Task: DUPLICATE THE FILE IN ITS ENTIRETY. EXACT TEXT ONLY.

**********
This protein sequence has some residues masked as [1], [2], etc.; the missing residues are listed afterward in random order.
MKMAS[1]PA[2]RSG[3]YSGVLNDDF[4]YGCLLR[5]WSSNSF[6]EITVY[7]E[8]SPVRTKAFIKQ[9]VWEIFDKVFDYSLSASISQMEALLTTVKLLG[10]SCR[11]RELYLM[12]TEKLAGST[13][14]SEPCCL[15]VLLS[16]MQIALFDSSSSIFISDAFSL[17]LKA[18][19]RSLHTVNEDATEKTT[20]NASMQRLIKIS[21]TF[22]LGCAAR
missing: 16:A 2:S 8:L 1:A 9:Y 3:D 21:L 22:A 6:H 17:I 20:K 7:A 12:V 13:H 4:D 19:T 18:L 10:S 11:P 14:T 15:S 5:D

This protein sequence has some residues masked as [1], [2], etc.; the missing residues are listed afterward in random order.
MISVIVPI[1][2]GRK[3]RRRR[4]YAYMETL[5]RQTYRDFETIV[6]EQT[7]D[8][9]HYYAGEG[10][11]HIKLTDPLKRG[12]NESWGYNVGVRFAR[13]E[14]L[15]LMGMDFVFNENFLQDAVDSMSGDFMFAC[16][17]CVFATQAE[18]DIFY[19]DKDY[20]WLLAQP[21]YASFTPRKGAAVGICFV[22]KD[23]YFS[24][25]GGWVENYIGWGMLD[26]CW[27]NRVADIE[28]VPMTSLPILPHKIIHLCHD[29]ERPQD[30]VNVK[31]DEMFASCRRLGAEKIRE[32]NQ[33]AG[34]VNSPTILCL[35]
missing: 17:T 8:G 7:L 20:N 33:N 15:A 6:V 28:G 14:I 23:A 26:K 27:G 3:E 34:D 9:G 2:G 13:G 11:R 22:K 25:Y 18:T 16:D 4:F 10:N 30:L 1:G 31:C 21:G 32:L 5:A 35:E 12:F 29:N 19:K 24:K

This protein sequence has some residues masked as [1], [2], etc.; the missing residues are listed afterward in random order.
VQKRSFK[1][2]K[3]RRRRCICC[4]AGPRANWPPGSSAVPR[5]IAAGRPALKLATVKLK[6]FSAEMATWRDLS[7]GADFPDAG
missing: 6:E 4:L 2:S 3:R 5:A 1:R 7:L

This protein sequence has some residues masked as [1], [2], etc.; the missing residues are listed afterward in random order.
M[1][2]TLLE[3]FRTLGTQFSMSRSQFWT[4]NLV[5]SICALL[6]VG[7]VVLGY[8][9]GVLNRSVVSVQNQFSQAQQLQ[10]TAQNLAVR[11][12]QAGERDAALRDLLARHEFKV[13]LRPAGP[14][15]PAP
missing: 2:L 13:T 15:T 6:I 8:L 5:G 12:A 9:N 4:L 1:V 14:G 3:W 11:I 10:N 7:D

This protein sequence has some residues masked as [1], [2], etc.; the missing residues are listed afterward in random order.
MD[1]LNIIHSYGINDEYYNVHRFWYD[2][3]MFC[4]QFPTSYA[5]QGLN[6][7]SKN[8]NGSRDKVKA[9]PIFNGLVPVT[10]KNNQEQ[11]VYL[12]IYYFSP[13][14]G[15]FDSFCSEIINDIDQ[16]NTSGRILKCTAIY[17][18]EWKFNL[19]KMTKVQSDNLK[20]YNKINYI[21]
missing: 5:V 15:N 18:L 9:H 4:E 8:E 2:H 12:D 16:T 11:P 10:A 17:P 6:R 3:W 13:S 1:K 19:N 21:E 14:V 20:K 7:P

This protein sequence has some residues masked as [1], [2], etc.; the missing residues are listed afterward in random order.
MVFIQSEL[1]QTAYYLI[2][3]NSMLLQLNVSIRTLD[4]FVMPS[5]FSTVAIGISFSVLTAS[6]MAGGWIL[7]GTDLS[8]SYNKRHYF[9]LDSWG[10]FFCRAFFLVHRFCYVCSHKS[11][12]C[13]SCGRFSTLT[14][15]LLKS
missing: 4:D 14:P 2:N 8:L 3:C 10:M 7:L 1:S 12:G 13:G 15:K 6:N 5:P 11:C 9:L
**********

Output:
This protein sequence has some residues masked as [1], [2], etc.; the missing residues are listed afterward in random order.
MKMAS[1]PA[2]RSG[3]YSGVLNDDF[4]YGCLLR[5]WSSNSF[6]EITVY[7]E[8]SPVRTKAFIKQ[9]VWEIFDKVFDYSLSASISQMEALLTTVKLLG[10]SCR[11]RELYLM[12]TEKLAGST[13][14]SEPCCL[15]VLLS[16]MQIALFDSSSSIFISDAFSL[17]LKA[18][19]RSLHTVNEDATEKTT[20]NASMQRLIKIS[21]TF[22]LGCAAR
missing: 16:A 2:S 8:L 1:A 9:Y 3:D 21:L 22:A 6:H 17:I 20:K 7:A 12:V 13:H 4:D 19:T 18:L 10:S 11:P 14:T 15:S 5:D

This protein sequence has some residues masked as [1], [2], etc.; the missing residues are listed afterward in random order.
MISVIVPI[1][2]GRK[3]RRRR[4]YAYMETL[5]RQTYRDFETIV[6]EQT[7]D[8][9]HYYAGEG[10][11]HIKLTDPLKRG[12]NESWGYNVGVRFAR[13]E[14]L[15]LMGMDFVFNENFLQDAVDSMSGDFMFAC[16][17]CVFATQAE[18]DIFY[19]DKDY[20]WLLAQP[21]YASFTPRKGAAVGICFV[22]KD[23]YFS[24][25]GGWVENYIGWGMLD[26]CW[27]NRVADIE[28]VPMTSLPILPHKIIHLCHD[29]ERPQD[30]VNVK[31]DEMFASCRRLGAEKIRE[32]NQ[33]AG[34]VNSPTILCL[35]
missing: 17:T 8:G 7:L 20:N 33:N 15:A 6:V 28:G 14:I 23:A 26:K 27:G 3:E 34:D 9:G 2:G 13:G 11:R 22:K 25:Y 18:T 16:D 4:F 10:N 30:L 1:G 31:C 21:G 32:L 5:A 35:E 12:F 29:N 19:K 24:K

This protein sequence has some residues masked as [1], [2], etc.; the missing residues are listed afterward in random order.
VQKRSFK[1][2]K[3]RRRRCICC[4]AGPRANWPPGSSAVPR[5]IAAGRPALKLATVKLK[6]FSAEMATWRDLS[7]GADFPDAG
missing: 6:E 4:L 2:S 3:R 5:A 1:R 7:L

This protein sequence has some residues masked as [1], [2], etc.; the missing residues are listed afterward in random order.
M[1][2]TLLE[3]FRTLGTQFSMSRSQFWT[4]NLV[5]SICALL[6]VG[7]VVLGY[8][9]GVLNRSVVSVQNQFSQAQQLQ[10]TAQNLAVR[11][12]QAGERDAALRDLLARHEFKV[13]LRPAGP[14][15]PAP
missing: 2:L 13:T 15:T 6:I 8:L 5:G 12:A 9:N 4:L 1:V 14:G 3:W 11:I 10:N 7:D

This protein sequence has some residues masked as [1], [2], etc.; the missing residues are listed afterward in random order.
MD[1]LNIIHSYGINDEYYNVHRFWYD[2][3]MFC[4]QFPTSYA[5]QGLN[6][7]SKN[8]NGSRDKVKA[9]PIFNGLVPVT[10]KNNQEQ[11]VYL[12]IYYFSP[13][14]G[15]FDSFCSEIINDIDQ[16]NTSGRILKCTAIY[17][18]EWKFNL[19]KMTKVQSDNLK[20]YNKINYI[21]
missing: 5:V 15:N 18:L 9:H 4:E 8:E 2:H 12:D 16:T 11:P 10:A 17:P 6:R 3:W 13:S 1:K 19:N 21:E 14:V 20:K 7:P

This protein sequence has some residues masked as [1], [2], etc.; the missing residues are listed afterward in random order.
MVFIQSEL[1]QTAYYLI[2][3]NSMLLQLNVSIRTLD[4]FVMPS[5]FSTVAIGISFSVLTAS[6]MAGGWIL[7]GTDLS[8]SYNKRHYF[9]LDSWG[10]FFCRAFFLVHRFCYVCSHKS[11][12]C[13]SCGRFSTLT[14][15]LLKS
missing: 4:D 14:P 2:N 8:L 3:C 10:M 7:L 1:S 12:G 13:G 15:K 6:N 5:P 11:C 9:L